that reveals or betrays what is not intended to be known: a telltale blush.
giving notice or warning of something, as a mechanical device.

Origin of telltale

First recorded in 1540–50; tell1 + tale
Related formstell·tale·ly, adverb Unabridged Based on the Random House Unabridged Dictionary, © Random House, Inc. 2019

Examples from the Web for tell-tale

Contemporary Examples of tell-tale

Historical Examples of tell-tale

  • Then he added, impatiently: "Come, waste no words; strip off that tell-tale coat."

    A Son of Hagar

    Sir Hall Caine

  • Eileen sighed and turned her head away to hide a tell-tale tear.

  • She paused, and then there slipped out, in lower tone, a tell-tale "Much."

    Half a Hero

    Anthony Hope

  • If she once gets the reputation of 'tell-tale' she's done for.

  • That would account for the absence of any tell-tale marks on the bed-clothes.

    The Shrieking Pit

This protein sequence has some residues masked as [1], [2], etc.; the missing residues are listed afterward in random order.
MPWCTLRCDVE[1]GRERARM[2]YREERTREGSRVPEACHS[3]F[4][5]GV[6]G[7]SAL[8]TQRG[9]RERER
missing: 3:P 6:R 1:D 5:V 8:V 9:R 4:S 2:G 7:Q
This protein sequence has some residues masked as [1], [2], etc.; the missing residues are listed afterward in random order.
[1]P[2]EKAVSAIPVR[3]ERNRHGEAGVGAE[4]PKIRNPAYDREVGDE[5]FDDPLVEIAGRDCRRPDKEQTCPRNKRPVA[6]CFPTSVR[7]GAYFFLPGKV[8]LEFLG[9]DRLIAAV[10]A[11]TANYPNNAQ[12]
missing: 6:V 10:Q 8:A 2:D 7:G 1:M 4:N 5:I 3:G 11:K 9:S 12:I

Arthur J. Rees

British Dictionary definitions for tell-tale



a person who tells tales about others
  1. an outward indication of something concealed
  2. (as modifier)a telltale paw mark
any of various indicators or recording devices used to monitor a process, machine, etc
  1. another word for dogvane
  2. one of a pair of light vanes mounted on the main shrouds of a sailing boat to indicate the apparent direction of the wind
Collins English Dictionary - Complete & Unabridged 2012 Digital Edition © William Collins Sons & Co. Ltd. 1979, 1986 © HarperCollins Publishers 1998, 2000, 2003, 2005, 2006, 2007, 2009, 2012

Word Origin and History for tell-tale


1540s (n.), 1590s (adj.), from tell + tale, in phrase to tell a tale "relate a false or exaggerated story" (late 13c.).

Online Etymology Dictionary, © 2010 Douglas Harper